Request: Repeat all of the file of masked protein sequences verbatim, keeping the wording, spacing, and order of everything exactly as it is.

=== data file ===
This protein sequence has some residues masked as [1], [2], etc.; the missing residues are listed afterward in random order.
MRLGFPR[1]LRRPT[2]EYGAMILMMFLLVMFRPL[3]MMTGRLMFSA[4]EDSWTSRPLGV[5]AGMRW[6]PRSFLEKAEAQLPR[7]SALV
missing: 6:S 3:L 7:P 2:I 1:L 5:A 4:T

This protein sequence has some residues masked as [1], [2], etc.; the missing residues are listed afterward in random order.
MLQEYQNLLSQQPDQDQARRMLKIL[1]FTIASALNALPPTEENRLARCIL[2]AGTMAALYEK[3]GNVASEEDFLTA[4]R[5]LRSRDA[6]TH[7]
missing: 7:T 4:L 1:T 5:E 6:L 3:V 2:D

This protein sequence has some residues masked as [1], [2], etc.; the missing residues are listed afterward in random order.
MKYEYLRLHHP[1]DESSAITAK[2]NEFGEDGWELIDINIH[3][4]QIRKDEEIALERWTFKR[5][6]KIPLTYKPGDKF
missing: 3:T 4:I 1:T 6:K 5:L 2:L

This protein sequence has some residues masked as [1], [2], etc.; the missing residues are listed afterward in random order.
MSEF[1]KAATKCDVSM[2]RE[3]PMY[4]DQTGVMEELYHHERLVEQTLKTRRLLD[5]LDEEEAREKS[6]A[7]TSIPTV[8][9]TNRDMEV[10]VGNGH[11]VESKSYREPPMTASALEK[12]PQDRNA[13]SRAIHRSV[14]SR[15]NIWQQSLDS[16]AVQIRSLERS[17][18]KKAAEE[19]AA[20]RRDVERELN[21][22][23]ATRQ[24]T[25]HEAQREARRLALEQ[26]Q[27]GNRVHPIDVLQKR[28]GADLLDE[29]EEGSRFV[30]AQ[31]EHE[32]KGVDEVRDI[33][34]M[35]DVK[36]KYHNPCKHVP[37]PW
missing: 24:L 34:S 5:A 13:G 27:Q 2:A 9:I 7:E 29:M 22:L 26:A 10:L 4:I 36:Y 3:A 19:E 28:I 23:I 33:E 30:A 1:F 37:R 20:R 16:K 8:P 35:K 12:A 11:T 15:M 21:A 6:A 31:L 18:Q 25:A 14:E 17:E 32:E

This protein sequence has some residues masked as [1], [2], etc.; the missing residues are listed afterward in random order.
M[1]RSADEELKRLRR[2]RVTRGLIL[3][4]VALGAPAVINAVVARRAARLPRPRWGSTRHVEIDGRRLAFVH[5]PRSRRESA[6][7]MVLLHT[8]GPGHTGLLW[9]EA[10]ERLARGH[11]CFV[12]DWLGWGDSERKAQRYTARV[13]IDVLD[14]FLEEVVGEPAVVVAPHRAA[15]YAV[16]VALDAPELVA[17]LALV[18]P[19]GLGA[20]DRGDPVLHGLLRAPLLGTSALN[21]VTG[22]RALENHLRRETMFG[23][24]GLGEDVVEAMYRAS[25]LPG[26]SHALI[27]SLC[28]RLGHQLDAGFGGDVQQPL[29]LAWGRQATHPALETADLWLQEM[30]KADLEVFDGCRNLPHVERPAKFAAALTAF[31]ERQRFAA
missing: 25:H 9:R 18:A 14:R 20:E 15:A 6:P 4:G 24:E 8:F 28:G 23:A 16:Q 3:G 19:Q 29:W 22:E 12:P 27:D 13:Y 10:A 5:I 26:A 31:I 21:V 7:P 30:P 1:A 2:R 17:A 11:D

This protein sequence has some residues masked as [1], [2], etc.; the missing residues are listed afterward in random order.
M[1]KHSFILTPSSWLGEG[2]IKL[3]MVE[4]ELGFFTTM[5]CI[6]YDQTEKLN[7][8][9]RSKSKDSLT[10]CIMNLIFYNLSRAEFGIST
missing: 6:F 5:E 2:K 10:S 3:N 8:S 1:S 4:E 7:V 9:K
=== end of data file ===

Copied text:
This protein sequence has some residues masked as [1], [2], etc.; the missing residues are listed afterward in random order.
MRLGFPR[1]LRRPT[2]EYGAMILMMFLLVMFRPL[3]MMTGRLMFSA[4]EDSWTSRPLGV[5]AGMRW[6]PRSFLEKAEAQLPR[7]SALV
missing: 6:S 3:L 7:P 2:I 1:L 5:A 4:T

This protein sequence has some residues masked as [1], [2], etc.; the missing residues are listed afterward in random order.
MLQEYQNLLSQQPDQDQARRMLKIL[1]FTIASALNALPPTEENRLARCIL[2]AGTMAALYEK[3]GNVASEEDFLTA[4]R[5]LRSRDA[6]TH[7]
missing: 7:T 4:L 1:T 5:E 6:L 3:V 2:D

This protein sequence has some residues masked as [1], [2], etc.; the missing residues are listed afterward in random order.
MKYEYLRLHHP[1]DESSAITAK[2]NEFGEDGWELIDINIH[3][4]QIRKDEEIALERWTFKR[5][6]KIPLTYKPGDKF
missing: 3:T 4:I 1:T 6:K 5:L 2:L

This protein sequence has some residues masked as [1], [2], etc.; the missing residues are listed afterward in random order.
MSEF[1]KAATKCDVSM[2]RE[3]PMY[4]DQTGVMEELYHHERLVEQTLKTRRLLD[5]LDEEEAREKS[6]A[7]TSIPTV[8][9]TNRDMEV[10]VGNGH[11]VESKSYREPPMTASALEK[12]PQDRNA[13]SRAIHRSV[14]SR[15]NIWQQSLDS[16]AVQIRSLERS[17][18]KKAAEE[19]AA[20]RRDVERELN[21][22][23]ATRQ[24]T[25]HEAQREARRLALEQ[26]Q[27]GNRVHPIDVLQKR[28]GADLLDE[29]EEGSRFV[30]AQ[31]EHE[32]KGVDEVRDI[33][34]M[35]DVK[36]KYHNPCKHVP[37]PW
missing: 24:L 34:S 5:A 13:G 27:Q 2:A 9:I 7:E 29:M 22:L 26:A 10:L 4:I 36:Y 3:A 19:E 28:I 23:I 33:E 30:A 1:F 37:R 20:R 16:K 8:P 35:K 12:A 11:T 15:M 21:A 6:A 31:L 18:Q 25:A 14:E 17:E 32:E

This protein sequence has some residues masked as [1], [2], etc.; the missing residues are listed afterward in random order.
M[1]RSADEELKRLRR[2]RVTRGLIL[3][4]VALGAPAVINAVVARRAARLPRPRWGSTRHVEIDGRRLAFVH[5]PRSRRESA[6][7]MVLLHT[8]GPGHTGLLW[9]EA[10]ERLARGH[11]CFV[12]DWLGWGDSERKAQRYTARV[13]IDVLD[14]FLEEVVGEPAVVVAPHRAA[15]YAV[16]VALDAPELVA[17]LALV[18]P[19]GLGA[20]DRGDPVLHGLLRAPLLGTSALN[21]VTG[22]RALENHLRRETMFG[23][24]GLGEDVVEAMYRAS[25]LPG[26]SHALI[27]SLC[28]RLGHQLDAGFGGDVQQPL[29]LAWGRQATHPALETADLWLQEM[30]KADLEVFDGCRNLPHVERPAKFAAALTAF[31]ERQRFAA
missing: 25:H 9:R 18:A 14:R 20:E 15:A 6:P 4:G 24:E 8:F 28:G 23:A 16:Q 3:G 19:Q 29:W 22:E 12:P 27:D 13:Y 10:A 5:I 26:A 31:I 21:V 7:P 30:P 1:A 2:R 17:A 11:D

This protein sequence has some residues masked as [1], [2], etc.; the missing residues are listed afterward in random order.
M[1]KHSFILTPSSWLGEG[2]IKL[3]MVE[4]ELGFFTTM[5]CI[6]YDQTEKLN[7][8][9]RSKSKDSLT[10]CIMNLIFYNLSRAEFGIST
missing: 6:F 5:E 2:K 10:S 3:N 8:S 1:S 4:E 7:V 9:K